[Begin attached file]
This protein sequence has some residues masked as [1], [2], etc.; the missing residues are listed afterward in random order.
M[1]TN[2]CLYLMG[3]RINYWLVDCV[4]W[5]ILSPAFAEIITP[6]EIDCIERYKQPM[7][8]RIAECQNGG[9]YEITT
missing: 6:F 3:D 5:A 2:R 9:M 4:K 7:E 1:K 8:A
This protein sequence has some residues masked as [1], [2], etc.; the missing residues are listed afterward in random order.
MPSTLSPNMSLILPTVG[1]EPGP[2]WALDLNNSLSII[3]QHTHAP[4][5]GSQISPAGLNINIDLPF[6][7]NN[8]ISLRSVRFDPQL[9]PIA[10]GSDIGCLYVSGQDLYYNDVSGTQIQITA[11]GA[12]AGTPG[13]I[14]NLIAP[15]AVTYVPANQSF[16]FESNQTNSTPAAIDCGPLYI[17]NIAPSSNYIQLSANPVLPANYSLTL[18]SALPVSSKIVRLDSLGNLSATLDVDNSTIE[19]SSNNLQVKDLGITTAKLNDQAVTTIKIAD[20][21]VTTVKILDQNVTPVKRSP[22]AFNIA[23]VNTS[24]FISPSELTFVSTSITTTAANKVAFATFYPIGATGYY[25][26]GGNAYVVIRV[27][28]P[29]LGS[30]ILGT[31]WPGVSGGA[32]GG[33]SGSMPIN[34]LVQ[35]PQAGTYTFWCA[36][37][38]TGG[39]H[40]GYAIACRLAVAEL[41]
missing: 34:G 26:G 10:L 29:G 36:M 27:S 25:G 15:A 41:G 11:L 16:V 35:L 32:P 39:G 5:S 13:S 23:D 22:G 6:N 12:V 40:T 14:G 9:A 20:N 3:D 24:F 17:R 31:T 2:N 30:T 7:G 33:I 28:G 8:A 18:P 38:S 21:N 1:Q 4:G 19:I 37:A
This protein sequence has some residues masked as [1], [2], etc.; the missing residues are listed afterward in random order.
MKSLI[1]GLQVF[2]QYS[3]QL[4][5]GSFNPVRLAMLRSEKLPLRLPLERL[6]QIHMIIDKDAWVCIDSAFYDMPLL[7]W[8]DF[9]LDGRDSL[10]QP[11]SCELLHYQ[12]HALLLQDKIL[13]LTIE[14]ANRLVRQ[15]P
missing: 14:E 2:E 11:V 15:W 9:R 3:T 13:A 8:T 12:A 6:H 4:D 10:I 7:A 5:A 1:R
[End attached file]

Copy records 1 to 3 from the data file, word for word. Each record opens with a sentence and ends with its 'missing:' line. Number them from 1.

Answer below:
This protein sequence has some residues masked as [1], [2], etc.; the missing residues are listed afterward in random order.
M[1]TN[2]CLYLMG[3]RINYWLVDCV[4]W[5]ILSPAFAEIITP[6]EIDCIERYKQPM[7][8]RIAECQNGG[9]YEITT
missing: 6:F 3:D 5:A 2:R 9:M 4:K 7:E 1:K 8:A
This protein sequence has some residues masked as [1], [2], etc.; the missing residues are listed afterward in random order.
MPSTLSPNMSLILPTVG[1]EPGP[2]WALDLNNSLSII[3]QHTHAP[4][5]GSQISPAGLNINIDLPF[6][7]NN[8]ISLRSVRFDPQL[9]PIA[10]GSDIGCLYVSGQDLYYNDVSGTQIQITA[11]GA[12]AGTPG[13]I[14]NLIAP[15]AVTYVPANQSF[16]FESNQTNSTPAAIDCGPLYI[17]NIAPSSNYIQLSANPVLPANYSLTL[18]SALPVSSKIVRLDSLGNLSATLDVDNSTIE[19]SSNNLQVKDLGITTAKLNDQAVTTIKIAD[20][21]VTTVKILDQNVTPVKRSP[22]AFNIA[23]VNTS[24]FISPSELTFVSTSITTTAANKVAFATFYPIGATGYY[25][26]GGNAYVVIRV[27][28]P[29]LGS[30]ILGT[31]WPGVSGGA[32]GG[33]SGSMPIN[34]LVQ[35]PQAGTYTFWCA[36][37][38]TGG[39]H[40]GYAIACRLAVAEL[41]
missing: 34:G 26:G 10:L 29:G 36:M 27:S 25:G 15:A 41:G 11:L 16:V 35:L 32:P 39:G 5:S 13:S 23:D 22:G 6:N 12:V 40:T 14:G 9:A 20:N 3:D 24:F 17:R 31:T 2:N 30:T 7:G 33:I 28:G 8:A 18:P 38:S 21:N 1:Q 4:G 19:I 37:A
This protein sequence has some residues masked as [1], [2], etc.; the missing residues are listed afterward in random order.
MKSLI[1]GLQVF[2]QYS[3]QL[4][5]GSFNPVRLAMLRSEKLPLRLPLERL[6]QIHMIIDKDAWVCIDSAFYDMPLL[7]W[8]DF[9]LDGRDSL[10]QP[11]SCELLHYQ[12]HALLLQDKIL[13]LTIE[14]ANRLVRQ[15]P
missing: 14:E 2:E 11:V 15:W 9:R 3:T 13:A 8:T 12:A 6:H 4:D 10:I 7:A 5:A 1:R